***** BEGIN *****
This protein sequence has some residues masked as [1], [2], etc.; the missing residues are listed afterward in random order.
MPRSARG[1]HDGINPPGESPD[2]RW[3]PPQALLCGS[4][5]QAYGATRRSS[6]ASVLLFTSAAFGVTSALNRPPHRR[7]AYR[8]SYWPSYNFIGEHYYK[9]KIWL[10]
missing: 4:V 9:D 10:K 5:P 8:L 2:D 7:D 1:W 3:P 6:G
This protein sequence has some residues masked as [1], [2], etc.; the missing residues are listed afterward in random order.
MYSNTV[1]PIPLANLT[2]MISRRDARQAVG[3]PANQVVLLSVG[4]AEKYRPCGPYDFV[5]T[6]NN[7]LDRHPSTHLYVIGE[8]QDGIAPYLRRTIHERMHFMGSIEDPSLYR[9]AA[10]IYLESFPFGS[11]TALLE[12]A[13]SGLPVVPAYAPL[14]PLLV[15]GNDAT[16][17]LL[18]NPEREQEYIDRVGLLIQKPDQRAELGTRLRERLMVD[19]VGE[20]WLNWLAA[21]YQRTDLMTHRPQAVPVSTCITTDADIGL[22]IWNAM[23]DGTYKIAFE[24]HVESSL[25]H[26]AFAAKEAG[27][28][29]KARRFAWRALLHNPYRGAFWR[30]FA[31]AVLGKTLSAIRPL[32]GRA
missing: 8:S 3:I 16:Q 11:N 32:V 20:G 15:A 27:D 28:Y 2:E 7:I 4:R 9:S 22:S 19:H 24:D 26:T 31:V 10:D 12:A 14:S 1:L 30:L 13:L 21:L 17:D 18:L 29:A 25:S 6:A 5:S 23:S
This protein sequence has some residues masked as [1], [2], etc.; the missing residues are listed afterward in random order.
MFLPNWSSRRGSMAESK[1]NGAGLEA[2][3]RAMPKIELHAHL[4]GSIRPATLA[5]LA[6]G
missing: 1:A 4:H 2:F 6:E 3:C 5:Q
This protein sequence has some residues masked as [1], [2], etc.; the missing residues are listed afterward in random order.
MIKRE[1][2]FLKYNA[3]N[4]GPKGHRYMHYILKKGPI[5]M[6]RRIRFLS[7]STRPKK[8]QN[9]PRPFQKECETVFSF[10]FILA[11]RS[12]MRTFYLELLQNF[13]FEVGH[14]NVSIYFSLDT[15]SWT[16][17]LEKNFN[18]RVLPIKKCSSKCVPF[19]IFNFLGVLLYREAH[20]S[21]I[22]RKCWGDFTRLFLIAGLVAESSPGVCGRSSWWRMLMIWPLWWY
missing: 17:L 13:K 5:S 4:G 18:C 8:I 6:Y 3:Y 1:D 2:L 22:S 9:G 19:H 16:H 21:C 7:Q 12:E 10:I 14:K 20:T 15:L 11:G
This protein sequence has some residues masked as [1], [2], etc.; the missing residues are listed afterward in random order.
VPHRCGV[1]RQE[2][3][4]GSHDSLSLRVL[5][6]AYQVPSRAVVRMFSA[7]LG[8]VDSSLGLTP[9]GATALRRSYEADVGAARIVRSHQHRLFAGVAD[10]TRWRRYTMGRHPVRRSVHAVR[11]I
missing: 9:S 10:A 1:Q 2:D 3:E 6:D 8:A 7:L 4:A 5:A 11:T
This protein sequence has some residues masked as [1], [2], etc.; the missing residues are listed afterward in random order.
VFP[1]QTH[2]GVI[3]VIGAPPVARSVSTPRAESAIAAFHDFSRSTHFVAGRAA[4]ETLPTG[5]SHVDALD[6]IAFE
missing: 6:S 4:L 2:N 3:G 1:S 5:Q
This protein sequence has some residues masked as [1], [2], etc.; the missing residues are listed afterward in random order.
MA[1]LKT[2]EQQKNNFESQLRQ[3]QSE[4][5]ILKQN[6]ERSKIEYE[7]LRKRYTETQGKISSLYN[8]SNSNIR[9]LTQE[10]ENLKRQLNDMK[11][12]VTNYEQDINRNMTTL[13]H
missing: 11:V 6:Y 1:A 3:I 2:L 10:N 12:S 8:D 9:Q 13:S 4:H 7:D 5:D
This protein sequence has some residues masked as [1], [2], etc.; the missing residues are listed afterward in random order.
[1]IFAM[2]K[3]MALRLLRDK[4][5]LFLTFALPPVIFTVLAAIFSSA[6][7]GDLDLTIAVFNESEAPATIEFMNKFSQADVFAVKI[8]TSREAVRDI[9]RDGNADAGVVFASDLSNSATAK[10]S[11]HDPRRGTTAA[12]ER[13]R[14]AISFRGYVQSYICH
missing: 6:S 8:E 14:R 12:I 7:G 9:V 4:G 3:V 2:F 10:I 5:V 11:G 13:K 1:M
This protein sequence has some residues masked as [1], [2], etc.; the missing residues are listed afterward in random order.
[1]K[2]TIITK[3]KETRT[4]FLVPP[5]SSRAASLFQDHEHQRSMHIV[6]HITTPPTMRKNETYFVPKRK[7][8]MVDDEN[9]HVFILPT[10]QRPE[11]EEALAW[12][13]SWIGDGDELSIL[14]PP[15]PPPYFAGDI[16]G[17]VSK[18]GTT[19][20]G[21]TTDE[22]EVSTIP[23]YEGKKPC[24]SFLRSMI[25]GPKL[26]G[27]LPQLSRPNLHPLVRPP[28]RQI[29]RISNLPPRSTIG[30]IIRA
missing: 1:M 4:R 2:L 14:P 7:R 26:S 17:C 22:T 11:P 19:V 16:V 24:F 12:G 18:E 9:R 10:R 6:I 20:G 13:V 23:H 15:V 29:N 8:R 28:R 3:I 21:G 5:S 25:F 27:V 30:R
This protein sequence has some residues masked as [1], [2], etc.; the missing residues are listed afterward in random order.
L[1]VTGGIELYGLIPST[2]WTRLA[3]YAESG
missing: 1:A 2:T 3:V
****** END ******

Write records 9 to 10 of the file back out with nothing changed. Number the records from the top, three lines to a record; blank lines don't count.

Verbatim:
This protein sequence has some residues masked as [1], [2], etc.; the missing residues are listed afterward in random order.
[1]K[2]TIITK[3]KETRT[4]FLVPP[5]SSRAASLFQDHEHQRSMHIV[6]HITTPPTMRKNETYFVPKRK[7][8]MVDDEN[9]HVFILPT[10]QRPE[11]EEALAW[12][13]SWIGDGDELSIL[14]PP[15]PPPYFAGDI[16]G[17]VSK[18]GTT[19][20]G[21]TTDE[22]EVSTIP[23]YEGKKPC[24]SFLRSMI[25]GPKL[26]G[27]LPQLSRPNLHPLVRPP[28]RQI[29]RISNLPPRSTIG[30]IIRA
missing: 1:M 4:R 2:L 14:P 7:R 26:S 17:C 22:T 11:P 19:V 16:V 24:F 12:G 18:E 9:R 10:R 6:I 20:G 13:V 23:H 15:V 29:N 8:R 28:R 3:I 21:G 5:S 25:F 27:V 30:R
This protein sequence has some residues masked as [1], [2], etc.; the missing residues are listed afterward in random order.
L[1]VTGGIELYGLIPST[2]WTRLA[3]YAESG
missing: 1:A 2:T 3:V